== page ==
In geopolitical terms – the big trifecta is Afghanistan, Pakistan, and India (that’s the yellow, dark-yellow, and the grey band just to the right of Iran).
While the occasional geopolitical manoeuvres in the dark make for a great Bond movie, we have an obligation to dig a little deeper. First step on our adventure is to zoom in on the Afghan/Pakistan border where that orange band in the middle (see illustration below) is Taliban territory.
Things get more interesting when we throw in details of the ethnic, cultural, family, history, loyalty thing – and in the following map we should be cognisant of the fact that geopolitical boundaries don’t take centre stage (after all – the border between Pakistan and Afghanistan was nothing more than an arbitrary 19th century British colonial construct).
Just for reference – that big brown blob in the previous illustration is the Pashtun ethnic population. The following map drills down and identifies the principal regions at ground zero.
But lets zoom out again and factor into this equation that discussion about the relationship (and/or conflict) between Afghanistan and Pakistan that is of direct interest to their neighbour Iran (the big bugger over on the left). After all, Iran has many of the same tribal problems that face the fledgling Afghanistan administration (and an outbreak of secular testosterone in Afghanistan is a potential problem in the making for Iran). Let’s also take into account that big chunks of Afghanistan could be argued to be more properly part and parcel of Pakistan (which would go a long way towards explaining some of the accusations of Pakistan/Taliban loyalty). Equally, when we talk about Pakistan and India (the big bugger over on the right) there is the inevitable engagement of China (the really big bugger over on the far far right) as a player with more than a passing interest. And let’s not even get into the parallel universe of the Kashmir equation.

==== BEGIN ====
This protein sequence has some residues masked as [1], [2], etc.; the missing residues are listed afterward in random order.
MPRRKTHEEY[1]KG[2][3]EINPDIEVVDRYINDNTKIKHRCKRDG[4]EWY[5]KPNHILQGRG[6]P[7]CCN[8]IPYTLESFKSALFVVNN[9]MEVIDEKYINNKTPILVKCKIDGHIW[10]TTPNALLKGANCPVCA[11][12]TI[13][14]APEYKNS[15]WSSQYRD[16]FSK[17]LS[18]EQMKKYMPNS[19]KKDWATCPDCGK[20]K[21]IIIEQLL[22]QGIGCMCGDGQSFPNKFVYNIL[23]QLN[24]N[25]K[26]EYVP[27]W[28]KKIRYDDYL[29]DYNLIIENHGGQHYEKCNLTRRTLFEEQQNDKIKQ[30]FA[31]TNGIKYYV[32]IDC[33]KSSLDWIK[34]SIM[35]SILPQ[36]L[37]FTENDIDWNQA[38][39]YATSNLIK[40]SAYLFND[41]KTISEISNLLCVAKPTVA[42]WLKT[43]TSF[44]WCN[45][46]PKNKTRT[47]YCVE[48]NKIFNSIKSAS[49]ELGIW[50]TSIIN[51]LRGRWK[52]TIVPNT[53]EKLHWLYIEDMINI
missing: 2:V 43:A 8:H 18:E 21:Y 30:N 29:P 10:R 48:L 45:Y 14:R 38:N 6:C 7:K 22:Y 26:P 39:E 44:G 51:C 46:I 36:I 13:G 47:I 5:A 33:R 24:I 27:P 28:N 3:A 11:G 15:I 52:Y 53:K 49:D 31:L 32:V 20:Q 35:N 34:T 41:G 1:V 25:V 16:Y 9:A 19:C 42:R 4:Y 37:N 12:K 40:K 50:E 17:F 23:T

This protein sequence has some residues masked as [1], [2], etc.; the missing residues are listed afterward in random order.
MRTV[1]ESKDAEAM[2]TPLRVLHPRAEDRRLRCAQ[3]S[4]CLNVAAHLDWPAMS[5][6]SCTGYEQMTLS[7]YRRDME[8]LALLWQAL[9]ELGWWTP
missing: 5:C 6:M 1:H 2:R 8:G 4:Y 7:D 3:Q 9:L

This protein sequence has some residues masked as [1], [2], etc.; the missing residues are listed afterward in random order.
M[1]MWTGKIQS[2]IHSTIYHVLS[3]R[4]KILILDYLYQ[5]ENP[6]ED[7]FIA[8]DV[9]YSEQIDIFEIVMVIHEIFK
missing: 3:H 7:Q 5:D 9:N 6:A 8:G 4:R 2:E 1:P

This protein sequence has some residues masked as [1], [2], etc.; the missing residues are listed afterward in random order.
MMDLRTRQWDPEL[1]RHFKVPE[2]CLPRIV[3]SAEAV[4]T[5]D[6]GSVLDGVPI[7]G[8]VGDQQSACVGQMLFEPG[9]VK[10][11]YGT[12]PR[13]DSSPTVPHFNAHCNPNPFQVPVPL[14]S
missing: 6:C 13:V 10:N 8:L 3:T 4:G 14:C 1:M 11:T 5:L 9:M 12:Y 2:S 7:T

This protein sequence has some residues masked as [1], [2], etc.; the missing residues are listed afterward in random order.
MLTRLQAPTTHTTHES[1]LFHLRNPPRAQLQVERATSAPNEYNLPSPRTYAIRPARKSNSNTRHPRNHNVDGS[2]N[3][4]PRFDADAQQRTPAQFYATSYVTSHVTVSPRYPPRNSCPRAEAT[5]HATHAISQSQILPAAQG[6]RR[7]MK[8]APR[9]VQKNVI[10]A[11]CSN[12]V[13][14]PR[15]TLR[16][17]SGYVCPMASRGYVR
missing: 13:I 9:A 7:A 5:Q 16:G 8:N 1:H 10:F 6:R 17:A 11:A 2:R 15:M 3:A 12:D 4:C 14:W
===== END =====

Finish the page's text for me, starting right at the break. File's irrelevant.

Thing is, a failed Afghanistan state creates stress for Pakistan and stress for Pakistan creates opportunity for India, an India/Pakistan conflict plays into the hands of China, and at the end of the day a bunch of nation states (US, Britain, France, Germany, Russia, and Australia) just aren’t ready for that reality just yet. But what ties this all together is that none of the players want to see a united secular solution.
And for better or worse – what if this conflict may be our best hope for peace in our time? Why? Simply because an alignment of common interests between the principal players in this equation. That the simple thing of an alignment just may be a greater good than the atrocities that have and will be committed in the sustainment of this transient moment.
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Agonizing over Afghanistan
David Shribman, 31 October, 2009
Pakistan is swiftly drifting towards an all out civil war
Abdus Sattar Ghazali, 28 October, 2009